Hotter summers are great for growing Mediterranean herbs –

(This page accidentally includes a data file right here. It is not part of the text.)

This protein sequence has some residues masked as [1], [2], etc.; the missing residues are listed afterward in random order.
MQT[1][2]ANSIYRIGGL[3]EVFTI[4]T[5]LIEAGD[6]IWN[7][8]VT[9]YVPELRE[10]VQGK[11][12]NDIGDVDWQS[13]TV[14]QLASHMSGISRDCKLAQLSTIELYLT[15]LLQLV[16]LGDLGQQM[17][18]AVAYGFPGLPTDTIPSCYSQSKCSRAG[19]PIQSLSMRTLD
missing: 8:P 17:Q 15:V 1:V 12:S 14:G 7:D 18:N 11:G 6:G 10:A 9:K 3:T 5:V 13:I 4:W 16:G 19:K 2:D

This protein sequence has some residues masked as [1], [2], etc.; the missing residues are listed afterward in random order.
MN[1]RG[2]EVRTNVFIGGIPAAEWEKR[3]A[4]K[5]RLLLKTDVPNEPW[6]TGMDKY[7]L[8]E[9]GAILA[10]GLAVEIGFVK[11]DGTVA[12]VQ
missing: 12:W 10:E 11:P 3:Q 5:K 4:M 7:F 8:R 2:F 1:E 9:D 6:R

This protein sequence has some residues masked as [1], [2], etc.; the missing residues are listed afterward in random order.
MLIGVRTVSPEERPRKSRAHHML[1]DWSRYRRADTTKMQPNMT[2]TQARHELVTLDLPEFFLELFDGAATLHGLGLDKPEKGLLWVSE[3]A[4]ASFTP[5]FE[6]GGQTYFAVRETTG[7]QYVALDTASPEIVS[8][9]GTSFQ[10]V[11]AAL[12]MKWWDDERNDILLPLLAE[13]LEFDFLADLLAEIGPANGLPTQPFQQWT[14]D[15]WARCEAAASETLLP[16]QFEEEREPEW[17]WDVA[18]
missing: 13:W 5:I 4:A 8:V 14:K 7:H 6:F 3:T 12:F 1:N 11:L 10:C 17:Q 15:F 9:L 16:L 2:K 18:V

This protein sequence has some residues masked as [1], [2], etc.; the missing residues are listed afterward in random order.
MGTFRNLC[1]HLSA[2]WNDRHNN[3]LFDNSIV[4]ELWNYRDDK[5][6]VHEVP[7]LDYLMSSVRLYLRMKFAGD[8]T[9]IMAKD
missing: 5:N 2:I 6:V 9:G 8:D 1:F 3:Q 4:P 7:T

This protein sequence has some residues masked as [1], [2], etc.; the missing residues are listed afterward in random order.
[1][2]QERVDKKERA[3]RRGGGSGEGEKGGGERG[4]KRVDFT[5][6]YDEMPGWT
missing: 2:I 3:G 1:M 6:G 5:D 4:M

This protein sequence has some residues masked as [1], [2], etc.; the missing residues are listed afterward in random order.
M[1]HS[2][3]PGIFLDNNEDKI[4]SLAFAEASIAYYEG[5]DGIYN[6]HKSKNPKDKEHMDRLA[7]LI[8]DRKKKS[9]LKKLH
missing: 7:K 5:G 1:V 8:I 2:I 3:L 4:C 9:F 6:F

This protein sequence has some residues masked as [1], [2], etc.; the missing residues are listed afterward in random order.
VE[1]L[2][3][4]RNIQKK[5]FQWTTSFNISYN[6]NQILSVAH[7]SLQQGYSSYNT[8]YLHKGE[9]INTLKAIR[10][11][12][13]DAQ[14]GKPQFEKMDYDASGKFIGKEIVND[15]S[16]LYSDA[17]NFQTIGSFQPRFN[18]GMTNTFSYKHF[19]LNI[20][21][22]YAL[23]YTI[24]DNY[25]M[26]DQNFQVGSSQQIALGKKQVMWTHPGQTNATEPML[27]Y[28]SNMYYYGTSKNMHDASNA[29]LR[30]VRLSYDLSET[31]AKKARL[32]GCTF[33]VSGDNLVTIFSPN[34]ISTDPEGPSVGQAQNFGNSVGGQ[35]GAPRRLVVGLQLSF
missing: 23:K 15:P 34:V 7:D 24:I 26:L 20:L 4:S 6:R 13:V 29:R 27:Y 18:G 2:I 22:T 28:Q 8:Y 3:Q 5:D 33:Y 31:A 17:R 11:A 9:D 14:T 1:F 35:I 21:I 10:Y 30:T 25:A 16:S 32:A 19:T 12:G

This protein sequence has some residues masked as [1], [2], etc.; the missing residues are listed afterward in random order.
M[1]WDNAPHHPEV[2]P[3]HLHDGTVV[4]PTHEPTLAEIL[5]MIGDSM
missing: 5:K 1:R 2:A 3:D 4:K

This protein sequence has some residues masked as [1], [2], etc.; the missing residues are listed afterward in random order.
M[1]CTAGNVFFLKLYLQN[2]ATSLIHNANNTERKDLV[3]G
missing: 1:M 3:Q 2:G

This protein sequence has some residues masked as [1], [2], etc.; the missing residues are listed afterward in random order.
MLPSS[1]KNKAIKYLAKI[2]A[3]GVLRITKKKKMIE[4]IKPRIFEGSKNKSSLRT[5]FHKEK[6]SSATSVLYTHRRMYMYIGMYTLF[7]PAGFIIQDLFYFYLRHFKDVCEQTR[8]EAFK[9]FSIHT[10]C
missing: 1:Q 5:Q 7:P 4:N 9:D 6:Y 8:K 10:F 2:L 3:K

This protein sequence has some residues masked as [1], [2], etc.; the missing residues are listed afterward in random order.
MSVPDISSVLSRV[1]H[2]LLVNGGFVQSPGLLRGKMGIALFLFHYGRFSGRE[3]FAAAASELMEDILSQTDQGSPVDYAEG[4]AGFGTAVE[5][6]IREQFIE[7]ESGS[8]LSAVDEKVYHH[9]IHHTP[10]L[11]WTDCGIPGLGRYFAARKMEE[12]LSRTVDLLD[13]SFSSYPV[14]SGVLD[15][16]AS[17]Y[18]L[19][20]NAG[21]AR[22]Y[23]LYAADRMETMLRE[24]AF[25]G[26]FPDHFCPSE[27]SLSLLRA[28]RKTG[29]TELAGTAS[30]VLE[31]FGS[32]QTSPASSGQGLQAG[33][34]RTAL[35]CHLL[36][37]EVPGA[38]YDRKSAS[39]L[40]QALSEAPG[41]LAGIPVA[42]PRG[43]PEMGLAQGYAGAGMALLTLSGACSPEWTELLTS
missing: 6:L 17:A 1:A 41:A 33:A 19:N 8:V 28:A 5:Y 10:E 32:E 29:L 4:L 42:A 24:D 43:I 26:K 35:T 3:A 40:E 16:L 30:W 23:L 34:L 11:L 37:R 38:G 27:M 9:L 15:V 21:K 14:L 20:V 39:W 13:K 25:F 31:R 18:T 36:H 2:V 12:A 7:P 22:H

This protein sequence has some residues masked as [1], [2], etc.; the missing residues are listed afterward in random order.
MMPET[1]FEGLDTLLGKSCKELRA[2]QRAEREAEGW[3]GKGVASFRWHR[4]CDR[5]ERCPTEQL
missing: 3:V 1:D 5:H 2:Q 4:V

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The climate is changing rapidly and the temperature is rising. Some of this is bad news for gardeners. The increase in Box Bright and all fungal diseases was exacerbated by the increase in warm and moist weather. But that also means that our winters are mild and our hot summers prefer many plants, especially those in the Mediterranean region, which increases the range of plants we can grow. In horticultural terms, “Mediterranean” means in addition to the area around the Mediterranean. South Africa, California, Australasia and Chile all share the same climatic and nutritional characteristics. Therefore, there are a wide range of options. Monty Don shared his advice as the variety of plants that could be grown from the Mediterranean region increased.Photo: Selection of herbs from Monty and his garden But not all are exotic. Some of our most familiar horticultural plants come from the area and have been struggling in our fairly cool and moist climate for many years. In particular, we are all thinking about the Mediterranean herbs we use in the kitchen. Rosemary, thyme, sage, oregano, bay, tarragon and fennel are the most common, but many are trying to grow them, such as lemon verbena and hyssop. And lavender is also cultivated not only decoratively, but also for the kitchen. Besides exposing this group to as much sunlight as possible (these are actually plants that do not breed in the shade), there is another secret to counterintuitive success in almost everything that has been said about good horticulture. Ask Monty NS Our Rabanam tree looks healthy and has doubled in size in four years, but never bloomed. Is there anything we can do? Gil Pellegrino, Notts NS I’m still very young. Unless it is in full sun, it may be reluctant to bloom, or you may have over-fertilized it. Too much nitrogen will help the leaves at the expense of the flowers. Or it could be frost. April of this year was particularly cold, which was difficult for trees that bloom in the spring. NS My pear tree, which looked sick in winter, had many flowers, but no pears. What’s wrong? Peter Cloak, Ipswitch NS Loneliness and slow frost. Most pears do not self-pollinate, so try buying another tree for cross-pollination. But even if pollinated, late frosts like this year do not mean that there are no crops. NS My rose had black spots last year. I sprayed it and pruned it, but it came back and the leaves fell off. what can I do? Carol Craig, Devon NS Black spots are fungal infections that prefer a mild and moist condition. Some varieties are much more prone than others, so choose the varieties carefully to collect and burn fallen leaves and destroy fungal spores. And stop wasting money on disinfectants. Write a letter to Monty Don every day and weekend Email, 2 Derry Street, London W8 5TT Alternatively, send an email to monty.don @ Please include your full name address.I’m sorry Monty can’t reply Personally in a letter. This means that they perform best and are the happiest in poor soil. Topsoil, compost, and farm fertilizers are completely wasted and are actually aggressively harmful. Mediterranean herbs are easy to make mistakes on the soft side. But given the heat and drought-free nature of the Mediterranean, rosemary and the like cannot over-roughen the ground. Unless you make a garden with almost pure sand or chalk, this means diluting the topsoil with gravel (ideal) or sharp sand (quite good), any kind of organic material (nutritious). Don’t add too). If you have deep, water-retaining soil, it is recommended that you let go of some of it and replace it with hardcore, leaving the thin topsoil as a layer of 15 cm or less. If this seems like an anxiously hostile growth condition, you’ll have it just right. Most Mediterranean herbs grow very well in pots, and this is the best way to have a fresh supply for the kitchen if your soil is heavy or you run out of space It is possible. Add plenty of sand to the peat-free potting compost to improve drainage, but remember to water the poor soils once a week to deepen the roots and find the water you need. This cannot be done by limiting with a pot. I’m growing thyme in the stone valley now. It works well because it is grown on the surrounding plants and does not shade (oregano can moisten the thyme during this time). Nevertheless, it is advisable to cut the thyme bushes strongly immediately after flowering to prevent the legs from becoming long. This new growth causes the underlying leaves to become shadows, the plants to become woody, and the leaves to disappear. In fact, reducing Mediterranean herbs is the best way to keep them happy. After flowering is usually the best time to do that, but sage should be reduced very strongly in the spring as soon as new growth is seen. It looks cruel for a week or so, but soon a fresh new growth emerges – and of all these herbs, the freshest leaves are perfect for cooking. This Week’s Monty Plants: Turbagia According to Monty, T. violacea (pictured) is the most readily available species of Turbagia. As long as the Turbagia is well-drained and protected from the worst winter frosts (less than -5 ° C), it is wonderfully less demanding and equally decorative. There are over 200 species and cultivars, but T. violacea is much easier to get. They all share the same pattern of delicate flowers that are carried for months to the stems that result from grassy leaf masses-and all need as much sun as they can get. During the winter, place it in an unheated cold frame and divide it every 3-4 years to stimulate more active flowering. This week’s work: SOW WINTER SALAD When sown now, lettuce and rockets will settle before the cold season arrives. Sow in seed trays, transplant seedlings into plugs and plant in grids at 25 cm intervals as they grow strongly. Claws and fleeces extend the season to winter. Hotter summers are great for growing Mediterranean herbs Source link Hotter summers are great for growing Mediterranean herbs